evidence is uncontroverted and no question regarding the
credibility of the witnesses is presented, the trial
court's application of the law to undisputed facts is
subject to de novo appellate review.
Johnson v. State, 305 Ga.App. 635, 636 (700 S.E.2d
612) (2010) (citation omitted). Because the relevant facts
here are undisputed, we review the trial court's ruling
Batten first argues that he did not consent to a search of
his vehicle, but merely acquiesced to the authority of the
police. Batten argues that there were several police officers
present, some of whom were shining flashlights, and that the
State did not meet its burden in establishing that consent
was freely and voluntarily given. Batten is correct that the
State "has the burden of proving the validity of a
consensual search and must show the consent is given
voluntarily." State v. Jourdan, 264 Ga.App.
118, 120 (1) (589 S.E.2d 682) (2003) (citation and
punctuation omitted). "Consent which is the product of
coercion or deceit on the part of the police is invalid.
Consent is not voluntary when it is the result of duress or
coercion, express or implied." Id. at 121 (1)
(citations and punctuation omitted).
The voluntariness of consent is determined by the totality of
the circumstances; no single factor controls. The standard
for measuring the scope of a suspect's consent under the
Fourth Amendment is that of objective reasonableness-what
would the typical reasonable person have understood by the
exchange between the officer and the suspect. The appropriate
inquiry is whether a reasonable person would feel free to
decline the officers' request to search or otherwise
terminate the encounter. Mere acquiescence to the authority
asserted by a police officer cannot substitute for free
consent. And, we are required to scrutinize closely an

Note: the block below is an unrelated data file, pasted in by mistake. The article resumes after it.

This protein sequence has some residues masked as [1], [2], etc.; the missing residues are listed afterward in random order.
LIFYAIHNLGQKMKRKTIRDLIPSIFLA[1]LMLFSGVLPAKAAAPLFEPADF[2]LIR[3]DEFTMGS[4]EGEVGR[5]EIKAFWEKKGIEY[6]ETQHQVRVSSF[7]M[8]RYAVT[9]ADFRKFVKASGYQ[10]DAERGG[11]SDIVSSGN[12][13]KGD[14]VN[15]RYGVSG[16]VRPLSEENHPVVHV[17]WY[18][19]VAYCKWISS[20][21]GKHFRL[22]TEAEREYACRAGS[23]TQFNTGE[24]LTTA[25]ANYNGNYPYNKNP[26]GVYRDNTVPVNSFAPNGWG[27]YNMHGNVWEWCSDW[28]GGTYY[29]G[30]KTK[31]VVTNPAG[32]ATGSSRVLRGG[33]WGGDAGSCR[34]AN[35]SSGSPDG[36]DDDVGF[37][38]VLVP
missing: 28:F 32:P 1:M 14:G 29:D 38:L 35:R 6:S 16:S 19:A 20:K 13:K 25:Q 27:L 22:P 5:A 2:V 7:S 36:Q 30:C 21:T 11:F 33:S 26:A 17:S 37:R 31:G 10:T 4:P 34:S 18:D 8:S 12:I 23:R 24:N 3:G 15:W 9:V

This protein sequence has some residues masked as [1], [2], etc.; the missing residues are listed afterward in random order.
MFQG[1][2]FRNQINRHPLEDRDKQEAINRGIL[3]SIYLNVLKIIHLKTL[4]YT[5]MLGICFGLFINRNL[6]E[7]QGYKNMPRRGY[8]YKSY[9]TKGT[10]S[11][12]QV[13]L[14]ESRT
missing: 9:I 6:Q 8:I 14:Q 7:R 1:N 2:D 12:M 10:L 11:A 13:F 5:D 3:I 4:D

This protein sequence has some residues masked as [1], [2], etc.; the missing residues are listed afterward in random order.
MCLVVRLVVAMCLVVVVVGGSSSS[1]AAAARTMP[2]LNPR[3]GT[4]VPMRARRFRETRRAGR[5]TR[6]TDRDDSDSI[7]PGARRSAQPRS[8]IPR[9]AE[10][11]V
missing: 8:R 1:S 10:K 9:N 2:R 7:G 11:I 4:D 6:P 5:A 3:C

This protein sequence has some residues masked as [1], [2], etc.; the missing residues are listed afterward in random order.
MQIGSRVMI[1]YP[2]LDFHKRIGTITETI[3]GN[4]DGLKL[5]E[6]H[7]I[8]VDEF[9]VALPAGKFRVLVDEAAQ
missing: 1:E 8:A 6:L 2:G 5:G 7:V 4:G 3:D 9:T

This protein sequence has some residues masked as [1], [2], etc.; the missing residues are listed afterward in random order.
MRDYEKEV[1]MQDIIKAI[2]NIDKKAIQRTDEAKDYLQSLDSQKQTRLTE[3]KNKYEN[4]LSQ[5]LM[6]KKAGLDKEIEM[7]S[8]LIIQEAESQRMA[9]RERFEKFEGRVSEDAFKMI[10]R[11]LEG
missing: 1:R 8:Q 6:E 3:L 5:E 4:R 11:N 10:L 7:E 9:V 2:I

alleged consent to search.
Id. (internal citations and punctuation omitted).
though there were several police officers present during the
stop holding flashlights (as it was dark), the videotape of
the traffic stop corroborates the officers' testimony
regarding the consensual nature of the search yielding the
methamphetamine sought to be suppressed. See Morris v.
State, 239 Ga.App. 100, 101 (1) (520 S.E.2d 485) (1999)
(consent voluntary where officer asked the defendant if he
minded if the officer examined a matchbox, and the defended
responded "no, go ahead."). Batten was not in
handcuffs prior to the search, and there is no evidence that
he was being threatened in any way, that he was misled, or
that he was subject to a lengthy detention before giving his
consent to search. See Kendrick v. State, 335
Ga.App. 766, 769 (782 S.E.2d 842) (2016) ("A consent to
search will normally be held voluntary if the totality of the
circumstances fails to show that the officers used fear,
intimidation, threat of physical punishment, or lengthy
detention to obtain the consent." (citation omitted));
State v. Westmoreland, 204 Ga.App. 312, 313-14 (2)
(418 S.E.2d 822) (1992) (consent was just acquiescence where
defendant consented to search only after an officer told him
that the officer did not need a warrant). Moreover, the mere
fact that four officers were present and holding flashlights
when Batten was asked for permission to search his vehicle
does not mean that his consent was merely an acquiescence to
their authority. See Smith v. State, 165 Ga.App.
333, 334-35 (2) (299 S.E.2d 891) (1983) (consent voluntary
where defendant was initially ordered out of his car at
gunpoint, but police were no longer pointing weapons at him
when he was asked for permission to search his vehicle).
Rather, the officers testified that Batten was asked whether
he would consent, and he did so. Compare Hollenback v.
State, 289 Ga.App. 516, 519 (657 S.E.2d 884) (2008)
(consent was not freely and ...